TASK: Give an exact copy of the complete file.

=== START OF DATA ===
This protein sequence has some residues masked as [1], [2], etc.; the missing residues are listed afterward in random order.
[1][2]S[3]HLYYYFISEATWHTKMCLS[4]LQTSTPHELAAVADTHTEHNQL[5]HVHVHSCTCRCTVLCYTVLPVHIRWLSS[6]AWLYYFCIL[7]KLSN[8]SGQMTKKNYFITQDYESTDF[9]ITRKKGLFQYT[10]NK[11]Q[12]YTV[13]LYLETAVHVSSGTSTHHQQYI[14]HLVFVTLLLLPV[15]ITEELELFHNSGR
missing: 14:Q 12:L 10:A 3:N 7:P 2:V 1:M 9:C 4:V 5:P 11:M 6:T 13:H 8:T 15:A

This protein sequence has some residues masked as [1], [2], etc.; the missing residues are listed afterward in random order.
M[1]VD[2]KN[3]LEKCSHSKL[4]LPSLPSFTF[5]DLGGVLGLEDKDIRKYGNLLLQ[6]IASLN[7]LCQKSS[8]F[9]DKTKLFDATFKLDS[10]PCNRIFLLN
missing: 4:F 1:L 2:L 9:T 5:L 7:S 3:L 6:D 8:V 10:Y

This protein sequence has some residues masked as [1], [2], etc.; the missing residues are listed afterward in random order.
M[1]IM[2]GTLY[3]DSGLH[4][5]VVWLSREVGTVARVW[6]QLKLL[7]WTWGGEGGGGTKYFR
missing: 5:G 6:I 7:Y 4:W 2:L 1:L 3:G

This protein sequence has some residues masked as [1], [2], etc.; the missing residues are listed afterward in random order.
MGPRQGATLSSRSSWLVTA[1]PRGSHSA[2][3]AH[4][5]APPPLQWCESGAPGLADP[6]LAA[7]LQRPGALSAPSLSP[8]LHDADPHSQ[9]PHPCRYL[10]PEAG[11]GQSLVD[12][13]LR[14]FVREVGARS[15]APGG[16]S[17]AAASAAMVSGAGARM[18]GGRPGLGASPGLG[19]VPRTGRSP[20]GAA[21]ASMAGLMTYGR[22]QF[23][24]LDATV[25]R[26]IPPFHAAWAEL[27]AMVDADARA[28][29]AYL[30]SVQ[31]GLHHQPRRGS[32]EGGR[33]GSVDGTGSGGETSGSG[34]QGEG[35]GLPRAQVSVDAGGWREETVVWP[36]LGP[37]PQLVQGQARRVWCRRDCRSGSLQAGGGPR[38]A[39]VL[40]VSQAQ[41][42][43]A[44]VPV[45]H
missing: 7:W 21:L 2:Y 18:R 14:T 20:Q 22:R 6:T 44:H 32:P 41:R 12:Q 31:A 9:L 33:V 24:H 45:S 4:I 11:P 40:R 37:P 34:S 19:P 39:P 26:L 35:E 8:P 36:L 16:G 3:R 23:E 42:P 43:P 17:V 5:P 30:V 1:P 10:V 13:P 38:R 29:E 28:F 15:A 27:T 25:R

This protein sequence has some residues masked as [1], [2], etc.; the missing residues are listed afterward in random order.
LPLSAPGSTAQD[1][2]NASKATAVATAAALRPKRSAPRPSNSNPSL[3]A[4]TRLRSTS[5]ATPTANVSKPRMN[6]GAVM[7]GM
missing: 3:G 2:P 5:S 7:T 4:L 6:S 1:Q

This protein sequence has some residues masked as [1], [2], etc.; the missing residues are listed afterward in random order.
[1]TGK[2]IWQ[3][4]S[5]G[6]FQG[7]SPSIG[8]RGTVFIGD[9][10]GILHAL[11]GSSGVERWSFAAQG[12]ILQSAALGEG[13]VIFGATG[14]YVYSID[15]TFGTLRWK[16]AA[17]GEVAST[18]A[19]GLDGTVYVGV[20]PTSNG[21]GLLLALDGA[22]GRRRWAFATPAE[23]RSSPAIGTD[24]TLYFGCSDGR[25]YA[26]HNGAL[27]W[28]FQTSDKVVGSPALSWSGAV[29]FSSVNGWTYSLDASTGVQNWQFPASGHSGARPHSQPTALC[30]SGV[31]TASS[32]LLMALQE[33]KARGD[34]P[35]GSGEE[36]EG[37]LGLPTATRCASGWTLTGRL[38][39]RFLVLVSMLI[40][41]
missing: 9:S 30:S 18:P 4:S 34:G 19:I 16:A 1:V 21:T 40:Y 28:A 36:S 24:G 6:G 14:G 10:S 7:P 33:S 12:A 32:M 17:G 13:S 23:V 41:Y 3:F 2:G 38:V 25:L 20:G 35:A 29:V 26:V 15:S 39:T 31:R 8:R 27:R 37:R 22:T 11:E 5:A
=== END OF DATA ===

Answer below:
This protein sequence has some residues masked as [1], [2], etc.; the missing residues are listed afterward in random order.
[1][2]S[3]HLYYYFISEATWHTKMCLS[4]LQTSTPHELAAVADTHTEHNQL[5]HVHVHSCTCRCTVLCYTVLPVHIRWLSS[6]AWLYYFCIL[7]KLSN[8]SGQMTKKNYFITQDYESTDF[9]ITRKKGLFQYT[10]NK[11]Q[12]YTV[13]LYLETAVHVSSGTSTHHQQYI[14]HLVFVTLLLLPV[15]ITEELELFHNSGR
missing: 14:Q 12:L 10:A 3:N 7:P 2:V 1:M 9:C 4:V 5:P 11:M 6:T 13:H 8:T 15:A

This protein sequence has some residues masked as [1], [2], etc.; the missing residues are listed afterward in random order.
M[1]VD[2]KN[3]LEKCSHSKL[4]LPSLPSFTF[5]DLGGVLGLEDKDIRKYGNLLLQ[6]IASLN[7]LCQKSS[8]F[9]DKTKLFDATFKLDS[10]PCNRIFLLN
missing: 4:F 1:L 2:L 9:T 5:L 7:S 3:L 6:D 8:V 10:Y

This protein sequence has some residues masked as [1], [2], etc.; the missing residues are listed afterward in random order.
M[1]IM[2]GTLY[3]DSGLH[4][5]VVWLSREVGTVARVW[6]QLKLL[7]WTWGGEGGGGTKYFR
missing: 5:G 6:I 7:Y 4:W 2:L 1:L 3:G

This protein sequence has some residues masked as [1], [2], etc.; the missing residues are listed afterward in random order.
MGPRQGATLSSRSSWLVTA[1]PRGSHSA[2][3]AH[4][5]APPPLQWCESGAPGLADP[6]LAA[7]LQRPGALSAPSLSP[8]LHDADPHSQ[9]PHPCRYL[10]PEAG[11]GQSLVD[12][13]LR[14]FVREVGARS[15]APGG[16]S[17]AAASAAMVSGAGARM[18]GGRPGLGASPGLG[19]VPRTGRSP[20]GAA[21]ASMAGLMTYGR[22]QF[23][24]LDATV[25]R[26]IPPFHAAWAEL[27]AMVDADARA[28][29]AYL[30]SVQ[31]GLHHQPRRGS[32]EGGR[33]GSVDGTGSGGETSGSG[34]QGEG[35]GLPRAQVSVDAGGWREETVVWP[36]LGP[37]PQLVQGQARRVWCRRDCRSGSLQAGGGPR[38]A[39]VL[40]VSQAQ[41][42][43]A[44]VPV[45]H
missing: 7:W 21:L 2:Y 18:R 14:T 20:Q 22:R 6:T 44:H 32:P 41:R 12:Q 31:A 9:L 33:V 24:H 45:S 4:I 11:P 40:R 37:P 34:S 19:P 39:P 26:L 35:E 8:P 36:L 16:G 3:R 23:E 42:P 43:P 17:V 5:P 30:V 1:P 10:V 13:P 38:R 29:E 28:F 15:A 27:T 25:R

This protein sequence has some residues masked as [1], [2], etc.; the missing residues are listed afterward in random order.
LPLSAPGSTAQD[1][2]NASKATAVATAAALRPKRSAPRPSNSNPSL[3]A[4]TRLRSTS[5]ATPTANVSKPRMN[6]GAVM[7]GM
missing: 3:G 2:P 5:S 7:T 4:L 6:S 1:Q

This protein sequence has some residues masked as [1], [2], etc.; the missing residues are listed afterward in random order.
[1]TGK[2]IWQ[3][4]S[5]G[6]FQG[7]SPSIG[8]RGTVFIGD[9][10]GILHAL[11]GSSGVERWSFAAQG[12]ILQSAALGEG[13]VIFGATG[14]YVYSID[15]TFGTLRWK[16]AA[17]GEVAST[18]A[19]GLDGTVYVGV[20]PTSNG[21]GLLLALDGA[22]GRRRWAFATPAE[23]RSSPAIGTD[24]TLYFGCSDGR[25]YA[26]HNGAL[27]W[28]FQTSDKVVGSPALSWSGAV[29]FSSVNGWTYSLDASTGVQNWQFPASGHSGARPHSQPTALC[30]SGV[31]TASS[32]LLMALQE[33]KARGD[34]P[35]GSGEE[36]EG[37]LGLPTATRCASGWTLTGRL[38][39]RFLVLVSMLI[40][41]
missing: 9:S 30:S 18:P 4:S 34:G 19:I 16:A 1:V 21:T 40:Y 28:A 36:S 24:G 6:G 14:G 10:S 7:P 33:S 12:A 32:M 17:G 13:S 23:V 41:Y 3:F 2:G 38:V 25:L 20:G 35:A 29:V 26:V 15:S 39:T 31:R 8:R 27:R 37:R 22:T 11:E 5:A